AnaWhat I know and how I feel don’t always line up.  It’s tension I’m quite comfortable with at times, but there are other times when it’s not so great.

I’m fine with knowing Brussels sprouts are good for me but feeling a particular loathing towards them.  I’m good with knowing the grammar in a worship song is atrocious but singing it anyway . . . well, sometimes.  For most of my life I’ve been OK with knowing sleep is important but shortchanging that sleep when I feel like doing something else.

I struggle with knowing how God sees me and how I see myself.  I wish I could accept his view of me as easily as I accept an erroneous one.  It’s not a daily angst because I don’t allow myself to dwell on it too much, but it’s there.

I see myself as lacking in so many areas.  I feel like Paul when he writes in Romans 7 that he does the things he shouldn’t even while wanting to do the things he should.  Somehow it’s not comforting to be in such good company.  I want to be organized.  I want to be efficient.  I want to be fit and healthy.  I want to be more involved in my church.  I want to try new things. I want to be a prayer warrior.   I want to ____ –well, you fill in the blank.   If you know me, you have a plethora of choices.  If you don’t, I’m sure you can make an educated guess.

When I look at the list (both written and unwritten) it confirms my idea that I’m more than a bit of a failure in so many areas.  Totally lacking and incomplete, I am.

Thankfully God doesn’t look at me this way.  He sees me as he sees Christ.  (I John 3:2).  I can’t fully understand it, but I cling to it.  I know God sees me finished.  He sees me now through the blood of Christ–forgiven and restored.  He also sees me complete.  He sees how I have persevered to maturity–complete and lacking nothing! (James 1:4)  It’s mind boggling.

I’m working at internalizing and owning this.  I regularly pray for God to allow me to see other people the way he sees them.  I need to ask him for a clearer picture of how he sees me.

How does God see you?  Do you believe him?

photo from Ifnena on Flickr Creative Commons


Jammin’ over at Faith Barista today.  Check it out.




9 responses to “Complete”

  1. When I think of you I NEVER think of you as incomplete or lacking. Not everyone is made to go to sleep with the clock, or pick up every item they place somewhere in any given day. Not everyone is supposed to be fit and thin. Not everyone is supposed to be efficient.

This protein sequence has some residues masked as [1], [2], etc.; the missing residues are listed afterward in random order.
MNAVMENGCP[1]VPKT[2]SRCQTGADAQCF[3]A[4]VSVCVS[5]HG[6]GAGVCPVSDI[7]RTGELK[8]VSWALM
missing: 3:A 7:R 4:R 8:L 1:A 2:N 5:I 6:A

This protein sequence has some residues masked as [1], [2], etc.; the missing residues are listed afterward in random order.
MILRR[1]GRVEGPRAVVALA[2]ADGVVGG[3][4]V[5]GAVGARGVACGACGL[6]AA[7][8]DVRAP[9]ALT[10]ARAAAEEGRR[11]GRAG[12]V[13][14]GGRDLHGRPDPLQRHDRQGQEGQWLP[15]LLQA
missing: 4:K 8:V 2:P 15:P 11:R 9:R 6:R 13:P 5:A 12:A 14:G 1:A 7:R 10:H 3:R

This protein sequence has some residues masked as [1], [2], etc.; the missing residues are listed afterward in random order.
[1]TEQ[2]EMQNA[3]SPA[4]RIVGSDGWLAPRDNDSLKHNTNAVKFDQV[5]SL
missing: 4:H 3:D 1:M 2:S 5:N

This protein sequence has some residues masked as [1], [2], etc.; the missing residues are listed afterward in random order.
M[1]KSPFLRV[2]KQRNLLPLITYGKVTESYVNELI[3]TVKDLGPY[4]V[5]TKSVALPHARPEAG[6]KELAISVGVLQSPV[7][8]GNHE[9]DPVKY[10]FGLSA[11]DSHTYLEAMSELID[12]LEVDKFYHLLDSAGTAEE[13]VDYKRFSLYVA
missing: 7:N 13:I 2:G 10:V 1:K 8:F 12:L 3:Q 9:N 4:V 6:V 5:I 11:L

What you are supposed to be is the best of your strong points and at that you excel!!! You are a great communicator, a wonderful listener, and honest soul, and an amazing friend. You pour into people like not many can or will, and you have a great knack for bargain shopping. If you had to trade those for the other things that you feel are lacking, you wouldn’t be Sheryl, and that would be sad. (and you can probably point out every mistake in this note that I am too tired to fix!)

    I am getting out of a funk. Today was a great start – I cleaned the house from top to bottom and then some. I felt productive for the first time in a long time – truly productive. I don’t doubt how God sees me or that he is right, but I fail constantly at being the best me I can be. I let petty things get in the way. It’s a good thing tomorrow is always fresh.

  2. You know, your honest reflection is an apparent sign that you are internalizing and owning this great truth that God sees you fully restored and forgiven. And it is important that we tell ourselves this truth, tighten the tension so to speak, so that when faced with trials (and they come and keep coming) we’ll be fortified from the inside out with his truth. I’m glad I stopped by from Faith Barista – I enjoyed your photo and thought over your words.

  3. I know that God sees me as a finished, complete work. I can accept that as a wonderful part of His gift to me. I am convinced more and more that we need to “stop stewing and get doing.”
    Our loving God wants us to know that we are here to serve others. Paul told the Philipians that for himself he would choose to go to heaven to be with God, but he chose to stay on earth so he was able to encourage the church at Philipi. He knew God wanted him to encourage them to be united and serve each other.
    I will be more like God as I give myself to serving Him. There is no greater joy than to live one moment at a time looking for ways to serve other Christians and so serve God.

  4. Thanks for all the comments, Ladies! I’ve been a bit overwhelmed with other things and haven’t been keeping up with comments. Sorry about that.

    Tirzah–THANK YOU!!!!! You made my eyes leak. And I mean that in the best possible way. You know me well and I treasure your words of encouragement.

    Alyssa–Yes! Speaking the truth to others seems fairly natural for me–at least much of the time–but it’s so much harder to speak it to myself. It does increase tension, but it’s a very worthy tension.

    Nikole–It is a dangerous prayer . . . and I think knowing the danger of it keeps me from praying it when I probably need to.

    Mom–Well said!

    Jeri–Thanks for the confirmation. 🙂

    Charissa–Thanks for showing me I’m in good company!

  5. At the alongsider retreat in Estonia last week, our director shared a thought from Athanasius’ On the Incarnation that really grabbed me. He said we need to embrace our limits, as Jesus embraced the limits of His incarnation and they thus became the means of our salvation.
    I have been thinking a lot about this. And it came to mind when I read this post.

  6. Hmmmmm—I’ll have to chew on that for a while, Soul. It’s good stuff. Thanks for giving it to me. Ugs!

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